It’s always interesting to discover that there’s a reasonable rationale for something you originally regarded as a novelty feature.

Links for March 22

  • Exposure: Philip Gourevitch and Errol Morris on the photographs from Abu Ghraib in the New Yorker. Morris has a new documentary on Abu Ghraib coming out on April 25 called Standard Operating Procedure. It’s tough to believe that Donald Rumsfeld and George W Bush will never go to jail after reading this article.
  • Marginal Revolution: Why have burglaries declined? Globalization has made manufactured goods so cheap that the incentive to steal them has been reduced.
  • Compiler: New Wiki-Style Features Allow Anyone to Edit Google Maps. It’ll be interesting to see how this experiment works out.
  • Edmunds.com: We Test the Tips. Edmunds tested a bunch of “better gas mileage” tips to determine which ones will actually improve your car’s fuel economy. Driving less aggressively seems to offer the biggest bang for the buck.
  • Andrew Brown: The nerd is the enemy of civilisation. ELIZA creator on RMS and his friends at MIT in the 70s.
  • furbo.org: Vote for virtualization. Not allowing virtualization puts OS X behind the times.

An ugly hack

How do auto makers deal with problems where a parts on a car vibrate noisily? In some cases, they just add some weight to the part that vibrates. This is sort of a sneak preview of a post I’m working on about good hacks versus bad hacks, and how to tell them apart. And maybe another post on what a pain it is to lay out HTML forms using semantic markup in a fashion that works in all of the popular browsers.

One of the biggest challenges for software developers, I think, is figuring out which hacks are good, and which hacks are bad. In the meantime, I put adding weight to car parts to keep them from shaking in the same category as rebooting your application server every night to dampen the effects of a memory link in your code. It may be a necessary hack for the short term, but it doesn’t really cut it as a long term solution.

Update: Be sure to read the comments. What seemed to me to be a hack is actually a pretty elegant solution.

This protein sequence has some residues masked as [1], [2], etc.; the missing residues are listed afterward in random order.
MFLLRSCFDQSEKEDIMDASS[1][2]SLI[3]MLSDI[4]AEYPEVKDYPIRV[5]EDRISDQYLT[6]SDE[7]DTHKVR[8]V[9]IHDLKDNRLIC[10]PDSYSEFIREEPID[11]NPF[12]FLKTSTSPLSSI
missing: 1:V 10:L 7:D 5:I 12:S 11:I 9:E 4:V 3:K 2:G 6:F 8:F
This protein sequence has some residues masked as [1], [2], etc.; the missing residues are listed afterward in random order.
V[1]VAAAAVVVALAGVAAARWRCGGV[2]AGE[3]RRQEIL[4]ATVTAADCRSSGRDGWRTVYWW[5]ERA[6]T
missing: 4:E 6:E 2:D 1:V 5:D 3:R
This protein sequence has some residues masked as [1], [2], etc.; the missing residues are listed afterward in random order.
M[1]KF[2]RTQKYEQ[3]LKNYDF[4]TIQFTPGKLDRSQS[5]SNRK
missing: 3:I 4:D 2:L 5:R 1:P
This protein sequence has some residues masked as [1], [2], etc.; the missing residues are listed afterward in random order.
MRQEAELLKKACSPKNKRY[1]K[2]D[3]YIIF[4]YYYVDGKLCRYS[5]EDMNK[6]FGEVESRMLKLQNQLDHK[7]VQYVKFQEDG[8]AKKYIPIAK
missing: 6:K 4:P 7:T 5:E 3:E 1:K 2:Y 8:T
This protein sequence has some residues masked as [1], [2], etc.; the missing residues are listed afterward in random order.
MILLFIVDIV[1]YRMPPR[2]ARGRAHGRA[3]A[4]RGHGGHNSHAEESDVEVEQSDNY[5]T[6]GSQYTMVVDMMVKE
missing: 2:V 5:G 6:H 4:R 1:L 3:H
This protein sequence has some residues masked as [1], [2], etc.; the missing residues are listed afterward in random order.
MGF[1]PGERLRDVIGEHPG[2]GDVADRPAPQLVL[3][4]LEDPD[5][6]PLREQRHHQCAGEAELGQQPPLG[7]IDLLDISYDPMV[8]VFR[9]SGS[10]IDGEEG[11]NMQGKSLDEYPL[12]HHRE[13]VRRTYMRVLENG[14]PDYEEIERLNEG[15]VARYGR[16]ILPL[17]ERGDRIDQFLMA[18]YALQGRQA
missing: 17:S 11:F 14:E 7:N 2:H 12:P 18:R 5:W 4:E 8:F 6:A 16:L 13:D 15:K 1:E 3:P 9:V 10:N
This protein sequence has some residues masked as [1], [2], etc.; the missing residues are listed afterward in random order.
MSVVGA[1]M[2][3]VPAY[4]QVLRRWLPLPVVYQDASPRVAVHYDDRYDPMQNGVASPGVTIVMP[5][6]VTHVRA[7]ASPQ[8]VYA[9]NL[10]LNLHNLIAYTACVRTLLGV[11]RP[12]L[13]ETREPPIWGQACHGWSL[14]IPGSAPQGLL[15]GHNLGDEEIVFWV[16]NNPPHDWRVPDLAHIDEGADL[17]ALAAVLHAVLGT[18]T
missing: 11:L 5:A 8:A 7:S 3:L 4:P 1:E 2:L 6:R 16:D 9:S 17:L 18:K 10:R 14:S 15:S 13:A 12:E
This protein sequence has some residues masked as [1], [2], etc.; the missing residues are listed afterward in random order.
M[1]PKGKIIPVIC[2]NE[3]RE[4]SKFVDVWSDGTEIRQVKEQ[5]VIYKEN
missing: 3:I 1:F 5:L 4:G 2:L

Bloatware afflicts the auto industry

I’m a sucker for observing behavior in non-software industries that’s analogous to perceived problems in the software industry. This is from a blog post on the 2008 Honda Accord:

The day an automaker redesigns a midsize family sedan and declares it to be, “Less roomy, less powerful and less luxurious!” is the day that I expect to read a Rolling Stone “Top 50 Albums Of All Time” story and find “Frampton Comes Alive!” in the top 10.

So it’s of little surprise that the redesigned 2008 Honda Accord is indeed roomier, more powerful and more luxurious. But I wonder – how much bigger can it get? Out of curiosity, I compared the size of the new Accord to that of the Toyota Avalon. Houston, we have a problem.

One of the most common complaints about software is that as applications get older, they keep getting bigger. It turns out, the same thing happens to cars. This must be why car models eventually get retired and new models take their place — nobody ever releases an updated model of a car that’s smaller, cheaper, and more economical to drive. New models get a new designation. Indeed, that seems to be what’s happening with Honda:

But if it gets any bigger or heavier on the next redesign, the Accord might as well be Honda’s Avalon, with the Civic taking up the midsize spot and the Fit being the “old Civic.”

I’m glad to see that this behavior on the part of businesses (and even open source projects) is really more a function of consumer psychology than it is of bad behavior in the software industry.